Chris: Right, well I’ll take this one. Oh dear, I’ve dropped it…
Hartford: Never mind. Here’s another one.
Chris: Is there anything else I’ll need?
Hartford: Yes, sir – you’ll need an ant house. (he produces a birdcage) This is the model we recommend, sir.
Chris: Won’t it get out of there?
Chris: Well what’s the point of having the cage?
Hartford: Well, none at all really. And then some pieces of cage furniture which will keep him entertained. (he produces microscopic things) Here’s an ant-wheel, ant-swing, and a very nice one here, a little ladder – he can run up there and ring the bell at the top, that’s a little trick he can learn.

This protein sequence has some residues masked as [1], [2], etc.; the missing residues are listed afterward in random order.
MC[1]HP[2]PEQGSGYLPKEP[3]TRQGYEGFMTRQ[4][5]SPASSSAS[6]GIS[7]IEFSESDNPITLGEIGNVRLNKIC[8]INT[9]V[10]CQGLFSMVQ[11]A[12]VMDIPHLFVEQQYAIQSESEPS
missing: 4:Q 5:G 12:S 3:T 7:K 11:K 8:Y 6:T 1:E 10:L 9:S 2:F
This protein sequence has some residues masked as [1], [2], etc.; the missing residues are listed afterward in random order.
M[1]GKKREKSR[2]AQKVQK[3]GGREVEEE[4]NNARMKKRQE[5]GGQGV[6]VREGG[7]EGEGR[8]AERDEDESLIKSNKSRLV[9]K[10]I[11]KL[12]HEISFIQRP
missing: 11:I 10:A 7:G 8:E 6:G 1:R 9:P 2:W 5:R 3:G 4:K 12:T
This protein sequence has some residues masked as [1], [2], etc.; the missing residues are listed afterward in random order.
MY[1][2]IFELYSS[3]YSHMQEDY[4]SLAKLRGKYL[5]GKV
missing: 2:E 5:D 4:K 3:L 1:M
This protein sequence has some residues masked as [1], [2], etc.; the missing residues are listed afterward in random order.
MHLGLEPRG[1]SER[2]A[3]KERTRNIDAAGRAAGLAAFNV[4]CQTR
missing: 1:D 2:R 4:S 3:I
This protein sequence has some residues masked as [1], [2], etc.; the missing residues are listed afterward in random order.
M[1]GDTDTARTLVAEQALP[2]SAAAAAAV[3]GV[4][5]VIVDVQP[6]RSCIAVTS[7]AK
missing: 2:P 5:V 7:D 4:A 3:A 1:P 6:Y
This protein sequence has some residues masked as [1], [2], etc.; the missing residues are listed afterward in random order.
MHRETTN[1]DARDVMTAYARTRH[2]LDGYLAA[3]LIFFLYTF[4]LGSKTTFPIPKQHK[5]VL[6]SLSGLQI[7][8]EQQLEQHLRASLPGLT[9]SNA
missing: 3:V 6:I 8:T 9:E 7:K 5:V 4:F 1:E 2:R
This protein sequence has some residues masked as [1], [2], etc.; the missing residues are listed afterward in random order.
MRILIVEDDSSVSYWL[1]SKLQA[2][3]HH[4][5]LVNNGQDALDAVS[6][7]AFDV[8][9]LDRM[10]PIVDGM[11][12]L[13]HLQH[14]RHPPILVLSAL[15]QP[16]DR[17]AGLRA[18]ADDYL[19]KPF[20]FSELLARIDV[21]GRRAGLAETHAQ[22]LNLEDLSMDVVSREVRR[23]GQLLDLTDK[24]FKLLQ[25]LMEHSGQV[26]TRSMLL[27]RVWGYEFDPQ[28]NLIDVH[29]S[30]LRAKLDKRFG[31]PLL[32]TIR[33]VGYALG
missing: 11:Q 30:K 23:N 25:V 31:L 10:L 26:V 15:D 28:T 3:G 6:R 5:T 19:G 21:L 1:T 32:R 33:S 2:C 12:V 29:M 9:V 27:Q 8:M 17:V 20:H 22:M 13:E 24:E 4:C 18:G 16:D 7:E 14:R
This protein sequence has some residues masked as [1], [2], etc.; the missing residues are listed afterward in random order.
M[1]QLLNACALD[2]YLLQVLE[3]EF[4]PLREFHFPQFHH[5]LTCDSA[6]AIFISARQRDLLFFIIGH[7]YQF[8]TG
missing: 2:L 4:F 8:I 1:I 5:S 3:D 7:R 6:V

Chris: Will he live long enough?
Hartford: Not really, no, but it’s best to have one just in case, and here’s a two-way radio he can play with… and of course you’ll need the book. (he produces an expensive-looking book, thoughtlessly slam it dowm where the ants were, then hurriedly brushes them away)
Chris: The book?
Hartford: Yes, the book on ants.
Chris: (looking unsure) Yes…
Hartford: So, sir, that is, if I may say so, one hundred and eighty-four pounds one and a half p., sir.
Chris: Will you take a cheque?
Hartford: Yes, sir, if you don’t mind leaving a blood-sample, and a piece of skin off the back of the scalp just here, sir … (indicates a point behind his ear) sorry … it’s just for identification .-. you can’t be too careful. (he hands him a little knife and some cotton wool)
Chris: Oh, well I think I’ll put it on account.